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A shared parameter model of longitudinal measurements and survival time with heterogeneous random-effects distribution


  • Taban Baghfalaki
  • Mojtaba Ganjali
  • Geert Verbeke


Typical joint modeling of longitudinal measurements and time to event data assumes that two models share a common set of random effects with a normal distribution assumption. But, sometimes the underlying population that the sample is extracted from is a heterogeneous population and detecting homogeneous subsamples of it is an important scientific question. In this paper, a finite mixture of normal distributions for the shared random effects is proposed for considering the heterogeneity in the population. For detecting whether the unobserved heterogeneity exits or not, we use a simple graphical exploratory diagnostic tool proposed by Verbeke and Molenberghs [34] to assess whether the traditional normality assumption for the random effects in the mixed model is adequate. In the joint modeling setting, in the case of evidence against normality (homogeneity), a finite mixture of normals is used for the shared random-effects distribution. A Bayesian MCMC procedure is developed for parameter estimation and inference. The methodology is illustrated using some simulation studies. Also, the proposed approach is used for analyzing a real HIV data set, using the heterogeneous joint model for this data set, the individuals are classified into two groups: a group with high risk and a group with moderate risk.

Suggested Citation

  • Taban Baghfalaki & Mojtaba Ganjali & Geert Verbeke, 2017. "A shared parameter model of longitudinal measurements and survival time with heterogeneous random-effects distribution," Journal of Applied Statistics, Taylor & Francis Journals, vol. 44(15), pages 2813-2836, November.
  • Handle: RePEc:taf:japsta:v:44:y:2017:i:15:p:2813-2836
    DOI: 10.1080/02664763.2016.1266309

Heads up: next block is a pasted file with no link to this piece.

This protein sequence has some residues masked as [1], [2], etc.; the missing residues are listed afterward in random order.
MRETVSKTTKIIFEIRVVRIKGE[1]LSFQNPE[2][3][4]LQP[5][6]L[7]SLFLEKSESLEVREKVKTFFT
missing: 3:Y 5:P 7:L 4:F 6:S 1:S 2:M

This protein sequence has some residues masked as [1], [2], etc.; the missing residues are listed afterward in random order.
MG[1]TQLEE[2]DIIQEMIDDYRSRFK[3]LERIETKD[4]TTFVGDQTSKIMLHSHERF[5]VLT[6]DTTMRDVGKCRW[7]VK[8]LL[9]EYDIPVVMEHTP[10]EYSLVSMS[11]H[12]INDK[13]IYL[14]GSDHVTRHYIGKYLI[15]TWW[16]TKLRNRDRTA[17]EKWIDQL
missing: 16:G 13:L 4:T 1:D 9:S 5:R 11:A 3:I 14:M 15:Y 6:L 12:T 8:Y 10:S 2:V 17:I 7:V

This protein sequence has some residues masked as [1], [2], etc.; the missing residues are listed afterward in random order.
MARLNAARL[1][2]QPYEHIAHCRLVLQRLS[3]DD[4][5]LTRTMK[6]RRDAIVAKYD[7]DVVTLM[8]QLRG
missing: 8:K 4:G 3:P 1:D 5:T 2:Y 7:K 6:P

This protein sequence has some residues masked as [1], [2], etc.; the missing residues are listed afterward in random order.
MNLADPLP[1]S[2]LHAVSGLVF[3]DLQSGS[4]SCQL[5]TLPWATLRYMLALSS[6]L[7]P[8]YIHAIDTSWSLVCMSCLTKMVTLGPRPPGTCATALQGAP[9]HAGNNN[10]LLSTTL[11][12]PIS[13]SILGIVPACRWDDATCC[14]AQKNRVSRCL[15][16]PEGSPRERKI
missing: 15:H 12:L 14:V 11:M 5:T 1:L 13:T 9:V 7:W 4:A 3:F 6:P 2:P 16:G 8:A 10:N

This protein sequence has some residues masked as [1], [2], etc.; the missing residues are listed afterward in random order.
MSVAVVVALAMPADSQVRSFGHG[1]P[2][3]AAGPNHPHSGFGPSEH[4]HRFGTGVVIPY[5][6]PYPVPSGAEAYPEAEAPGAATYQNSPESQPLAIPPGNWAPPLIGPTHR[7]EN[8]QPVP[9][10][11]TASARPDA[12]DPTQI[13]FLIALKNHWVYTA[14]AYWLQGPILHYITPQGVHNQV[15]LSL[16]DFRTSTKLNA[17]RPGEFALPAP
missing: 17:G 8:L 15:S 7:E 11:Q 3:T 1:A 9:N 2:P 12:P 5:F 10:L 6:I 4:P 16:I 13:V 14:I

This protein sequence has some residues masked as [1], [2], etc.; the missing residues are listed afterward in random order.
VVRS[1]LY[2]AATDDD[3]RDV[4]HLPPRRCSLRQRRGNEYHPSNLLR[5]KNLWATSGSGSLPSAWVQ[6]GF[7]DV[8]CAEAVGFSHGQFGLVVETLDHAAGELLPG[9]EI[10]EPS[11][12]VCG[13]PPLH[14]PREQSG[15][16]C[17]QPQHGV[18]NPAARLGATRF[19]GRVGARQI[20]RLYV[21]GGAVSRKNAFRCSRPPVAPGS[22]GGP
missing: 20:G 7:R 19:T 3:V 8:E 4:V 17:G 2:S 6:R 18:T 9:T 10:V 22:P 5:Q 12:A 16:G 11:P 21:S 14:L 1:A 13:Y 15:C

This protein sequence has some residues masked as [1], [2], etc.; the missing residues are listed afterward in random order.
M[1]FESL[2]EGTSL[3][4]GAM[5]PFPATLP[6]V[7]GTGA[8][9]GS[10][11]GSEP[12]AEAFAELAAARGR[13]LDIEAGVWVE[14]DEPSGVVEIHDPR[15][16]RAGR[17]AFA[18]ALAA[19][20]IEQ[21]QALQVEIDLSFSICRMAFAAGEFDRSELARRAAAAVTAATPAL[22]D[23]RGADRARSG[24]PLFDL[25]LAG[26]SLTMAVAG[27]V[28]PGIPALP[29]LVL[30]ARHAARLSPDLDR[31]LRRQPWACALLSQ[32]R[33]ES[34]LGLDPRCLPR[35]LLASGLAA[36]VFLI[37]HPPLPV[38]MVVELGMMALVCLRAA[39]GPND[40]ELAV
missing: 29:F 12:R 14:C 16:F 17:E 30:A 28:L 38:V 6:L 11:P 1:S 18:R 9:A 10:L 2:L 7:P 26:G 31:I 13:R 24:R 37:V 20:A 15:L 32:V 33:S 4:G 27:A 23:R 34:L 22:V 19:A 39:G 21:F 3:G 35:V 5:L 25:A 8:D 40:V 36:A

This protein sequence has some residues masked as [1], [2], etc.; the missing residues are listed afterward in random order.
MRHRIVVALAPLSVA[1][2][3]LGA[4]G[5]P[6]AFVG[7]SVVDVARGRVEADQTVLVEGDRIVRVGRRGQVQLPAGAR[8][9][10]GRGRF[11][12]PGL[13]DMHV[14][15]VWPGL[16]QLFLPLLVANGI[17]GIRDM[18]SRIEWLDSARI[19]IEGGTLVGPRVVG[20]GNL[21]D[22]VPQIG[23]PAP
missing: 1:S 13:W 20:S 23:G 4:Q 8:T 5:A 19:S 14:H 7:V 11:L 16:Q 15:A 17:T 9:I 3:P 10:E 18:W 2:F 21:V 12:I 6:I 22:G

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    References listed on IDEAS

    1. Yi-Kuan Tseng & Fushing Hsieh & Jane-Ling Wang, 2005. "Joint modelling of accelerated failure time and longitudinal data," Biometrika, Biometrika Trust, vol. 92(3), pages 587-603, September.
    2. Chen, Ming-Hui & Ibrahim, Joseph G. & Sinha, Debajyoti, 2004. "A new joint model for longitudinal and survival data with a cure fraction," Journal of Multivariate Analysis, Elsevier, vol. 91(1), pages 18-34, October.
    3. David J. Spiegelhalter & Nicola G. Best & Bradley P. Carlin & Angelika Van Der Linde, 2002. "Bayesian measures of model complexity and fit," Journal of the Royal Statistical Society Series B, Royal Statistical Society, vol. 64(4), pages 583-639, October.
    4. T. Baghfalaki & M. Ganjali & D. Berridge, 2014. "Joint modeling of multivariate longitudinal mixed measurements and time to event data using a Bayesian approach," Journal of Applied Statistics, Taylor & Francis Journals, vol. 41(9), pages 1934-1955, September.
    5. Lang Wu & Wei Liu & Grace Y. Yi & Yangxin Huang, 2012. "Analysis of Longitudinal and Survival Data: Joint Modeling, Inference Methods, and Issues," Journal of Probability and Statistics, Hindawi, vol. 2012, pages 1-17, December.
    6. Rizopoulos, Dimitris, 2010. "JM: An R Package for the Joint Modelling of Longitudinal and Time-to-Event Data," Journal of Statistical Software, Foundation for Open Access Statistics, vol. 35(i09).
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    Blog mentions

    As found by, the blog aggregator for Economics research:
    1. Method of the month: Shared parameter models
      by Sam Watson in The Academic Health Economists' Blog on 2018-07-26 06:00:40

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